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First of all I am sorry because I have asked similar kind of question a few days ago.But I still have problem with row reductions when there are letters in a matrix.The question is asking the value of 'a' when the rank of matrix is 1 , 2 , 3 and 4. I am not good at row reductions.In each row operations the matrix became more confusing.If someone help me with the row reductions , I will be very happy. $$ \left( \begin{array}{ccc} 1&1&2&0\\ 2&a+1&3&a-1\\ -3&a-2&a-5&a+1\\ a+2&2&a+4&-2a \end{array} \right) $$

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As I mentioned last time, it's best if a question has a tag in addition to the [homework] tag, indicating the area of mathematics in question. –  Arturo Magidin Jun 21 '11 at 21:24
    
@ Arturo Pardon me.Is it okey now ? –  Piril Jun 21 '11 at 21:27
    
Why are you reverting the linear-algebra tag? It's been added twice by two different people, you even responded positively to the comment suggesting that it be added; why have you twice removed it? –  joriki Jun 21 '11 at 21:31
    
Not the title, the tags at the bottom. –  Arturo Magidin Jun 21 '11 at 21:36
    
@Joriki :( I am sorry. I am confused with tags.It must be homework + linear algebra tag.Right ? As Arturo Magidin tried to explain me million times. –  Piril Jun 21 '11 at 21:37

2 Answers 2

up vote 7 down vote accepted

You just need to work the algebra, just like you do with regular algebra.

Subtract twice the first row from the second row to get $$\left(\begin{array}{rrrr} 1 & 1 & 2 & 0\\ 0 & a-1 & -1 & a-1\\ -3 & a-2 & a-5 & a+1\\ a+2 & 2 & a+4 & -2a \end{array}\right).$$ This is just algebra (e.g., the (2,2) entry is $a-1$ because $(a+1)-2 = a-1$).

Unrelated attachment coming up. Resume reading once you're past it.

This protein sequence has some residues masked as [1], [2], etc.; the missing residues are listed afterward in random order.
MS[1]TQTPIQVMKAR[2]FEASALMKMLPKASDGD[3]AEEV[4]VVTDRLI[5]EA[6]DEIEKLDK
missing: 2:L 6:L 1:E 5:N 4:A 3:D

Add three times the first row to the second row. The (3,2) entry will be $(a-2) + 3(1) = a+1$; the (3,3) entry will be $(a-5)+3(2) = a+1$. Etc. You get: $$\left(\begin{array}{rrrr} 1 & 1 & 2 & 0\\ 0 & a-1 & -1 & a-1\\ 0 & a+1 & a+1 & a+1\\ a+2 & 2 & a+4 & -2a \end{array}\right).$$ Subtract $a+2$ times the first row from the fourth row; that means subtracting $1(a+2)$ from the first entry; $1(a+2)$ from the second entry; $2(a+2)$ from the third entry; and $0$ from the fourth entry. You get: $$\left(\begin{array}{rrrr} 1 & 1 & 2 & 0\\ 0 & a-1 & -1 & a-1\\ 0 & a+1 & a+1 & a+1\\ 0 & -a & -a & -2a \end{array}\right).$$ Add the fourth row to the third row to simplify things: $$\left(\begin{array}{rrrr} 1 & 1 & 2 & 0\\ 0 & a-1 & -1 & a-1\\ 0 & 1 & 1 & -a+1\\ 0 & -a & -a & -2a \end{array}\right).$$ Exchange second and third row: $$\left(\begin{array}{rrrr} 1 & 1 & 2 & 0\\ 0 & 1 & 1 & -a+1\\ 0 & a-1 & -1 & a-1\\ 0 & -a & -a & -2a \end{array}\right).$$ Add $1-a$ times the second row to the third row: $$\left(\begin{array}{rrrr} 1 & 1 & 2 & 0\\ 0 & 1 & 1 & -a+1\\ 0 & 0 & -a & -1+2a-a^2\\ 0 & -a & -a & -2a \end{array}\right).$$

We are just doing algebra, only in several columns at the same time. Keep going until you get a matrix for which the rank will be easy to figure out, depending on the values of $a$. I've gotten you almost all of the way there.

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Okey.Thank you very much.I will keep on simplifying this matrix.thanks for your patience. –  Piril Jun 21 '11 at 21:59

here is an answer for rank=1:

if rank=1, that means all the rows are dependent. The first row is given, so every other row should be a multiple of the first row. Let's start with the second row. since the first element on the second row is 2, and the first element on the first row is 1, then (a+1) should also be 2*1 and (a-1) should be 2*0. so $a$ should be equal to 1. However if you check the third row, substituting $a$ with 1, we have [-3, -1, -4, 2] which is not a multiple of the first row. hence rank=1 has no solution.

You can do row manipulation to make the matrix lower triangular. then the determinant would be the product of the elements on the diagonal.

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Thank you very much. –  Piril Jun 21 '11 at 22:00

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